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The Writing Process of R.J. Batla

Post 1 of my Writing Process Blog Series

I’m starting a new blog series on my writing process. This series will give you some insight on how I go about writing and publishing all my books, for anyone that is curious or wanting to write and publish a book of their own.

It will also help me with my writing process, as I will actually put the process down on paper.

Right now it’s about 15 blog posts long, with quite a bit of detail that I want to add to each one.

Starting Off

The first thing I decide is what I’m going to be writing: is this in a current series, or a completely new one? The process will be different, as there is a lot more set up with a new series. Is this the first book in a series? Is it the second book? Is it a short story? Full-length novel? All these factors will affect how the entire writing process goes, so before I set down to really work on something, I want to have an idea on what story/type of book I want to write.

Genre: typically I write in fantasy, but I’ve also been working on urban fantasy. These two are similar but different. Genre will determine the type of book and everything that goes with it – meaning an epic fantasy book may be longer because you need more world building vs. a book set in the ‘real’ world.


This will be partially a function of the length of the book/story I’m writing. In general it takes around six months to get a book out and fully published, give or take a month or two. For me anyway. Knowing that, I try to set out my timeline on getting all my steps in the right order and at the right time to make the book a success. Since this is a part-time thing for me, all these timelines are adjustable, but it helps to have everything on paper so I know what I need to do when, or at least what I need to do next.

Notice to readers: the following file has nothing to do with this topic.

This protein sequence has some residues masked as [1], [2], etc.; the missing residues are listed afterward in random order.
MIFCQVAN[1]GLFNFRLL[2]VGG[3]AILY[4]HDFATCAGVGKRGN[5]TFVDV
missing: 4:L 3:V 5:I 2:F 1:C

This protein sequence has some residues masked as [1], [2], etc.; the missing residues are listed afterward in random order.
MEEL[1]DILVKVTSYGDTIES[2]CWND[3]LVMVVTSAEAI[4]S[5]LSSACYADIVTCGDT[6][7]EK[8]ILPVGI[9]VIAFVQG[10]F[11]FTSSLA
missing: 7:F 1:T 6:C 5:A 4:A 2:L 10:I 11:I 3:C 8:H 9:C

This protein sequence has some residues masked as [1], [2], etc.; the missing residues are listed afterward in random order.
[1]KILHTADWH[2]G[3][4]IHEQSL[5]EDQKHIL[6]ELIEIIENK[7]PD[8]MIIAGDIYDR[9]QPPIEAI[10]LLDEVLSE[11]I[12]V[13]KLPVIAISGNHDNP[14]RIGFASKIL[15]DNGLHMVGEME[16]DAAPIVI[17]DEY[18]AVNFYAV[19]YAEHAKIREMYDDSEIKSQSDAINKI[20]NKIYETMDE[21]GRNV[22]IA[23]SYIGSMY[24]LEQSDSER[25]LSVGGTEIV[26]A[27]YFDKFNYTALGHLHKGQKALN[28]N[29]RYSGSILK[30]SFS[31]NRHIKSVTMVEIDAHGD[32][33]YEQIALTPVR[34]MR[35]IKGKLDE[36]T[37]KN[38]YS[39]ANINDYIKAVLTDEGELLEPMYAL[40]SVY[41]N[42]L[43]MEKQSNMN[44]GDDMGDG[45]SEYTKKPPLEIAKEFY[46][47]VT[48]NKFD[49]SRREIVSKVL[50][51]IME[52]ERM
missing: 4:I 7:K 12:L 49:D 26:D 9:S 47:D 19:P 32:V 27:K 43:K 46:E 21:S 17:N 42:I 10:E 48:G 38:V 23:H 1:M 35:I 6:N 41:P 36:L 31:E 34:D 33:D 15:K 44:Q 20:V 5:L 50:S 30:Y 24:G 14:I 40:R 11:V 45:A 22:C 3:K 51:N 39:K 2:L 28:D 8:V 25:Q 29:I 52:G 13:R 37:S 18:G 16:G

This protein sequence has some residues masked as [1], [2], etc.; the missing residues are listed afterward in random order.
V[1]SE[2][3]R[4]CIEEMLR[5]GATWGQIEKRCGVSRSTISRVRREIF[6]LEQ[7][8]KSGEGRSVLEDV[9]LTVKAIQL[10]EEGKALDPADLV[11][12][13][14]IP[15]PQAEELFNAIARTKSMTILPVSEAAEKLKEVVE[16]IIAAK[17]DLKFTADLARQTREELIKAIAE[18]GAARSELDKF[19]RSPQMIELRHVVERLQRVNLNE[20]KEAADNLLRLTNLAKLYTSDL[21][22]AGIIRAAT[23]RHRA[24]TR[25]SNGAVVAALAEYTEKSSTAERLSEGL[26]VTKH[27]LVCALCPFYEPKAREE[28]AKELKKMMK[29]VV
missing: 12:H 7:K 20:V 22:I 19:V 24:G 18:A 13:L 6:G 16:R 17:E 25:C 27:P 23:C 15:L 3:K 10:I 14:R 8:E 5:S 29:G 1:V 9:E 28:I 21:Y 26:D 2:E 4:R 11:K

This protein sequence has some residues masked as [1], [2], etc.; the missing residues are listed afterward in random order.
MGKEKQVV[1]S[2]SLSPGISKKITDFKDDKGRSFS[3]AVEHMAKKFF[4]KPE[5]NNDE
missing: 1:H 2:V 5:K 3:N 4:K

When To Write

The best time to write is different for everyone. The main goal is to set aside some time, be it in the morning, at lunch, or at night, and testing need to see what time works best for you and your schedule.

For me, I do a combination of all depending on the day, but mostly it’s at night after the rest of the family has gone to sleep.

Another tool I found is dictation – it really speeds up my writing and I have found that I like to take a walk and dictate a story. It really helps my thinking and I can keep ideas flowing while also getting exercise.

How To Write

This kinda goes with when to write, as when you write my determine how you have to write. Most people nowadays will type on the computer, but it can be just as valuable to write with a pen and paper to get your ideas out, especially the brainstorming or outline phase. You can always transfer it to the computer later.

As I just said, dictation is also another avenue the people can use. I found a valuable, but it does take some getting used to.

Computer Programs For Writing

There are a lot of different articles out there that talk about which writing program is the best, but there are really three that stick out: Google Docs, Word, and Scrivener.

Lots of different people use each of these programs, and there are advantages and disadvantages to all three.

For me, I just stick with good old Microsoft Word. I haven’t played much with Google Docs, but I did purchase Scrivener and try to use it. It is a GREAT tool for writers, as is software that is built specifically for writers. That being said, and everyone who use the programs as is, there is a definite learning curve associated with the program. For me, that was a big stickler, and I did not have patience to learn the new program, so I stuck with word and have been “making it work” for me.


That’s all for today!

Next In Series:

Idea generation and Outlining

Keep it real, but keep it fun!

R.J. Batla

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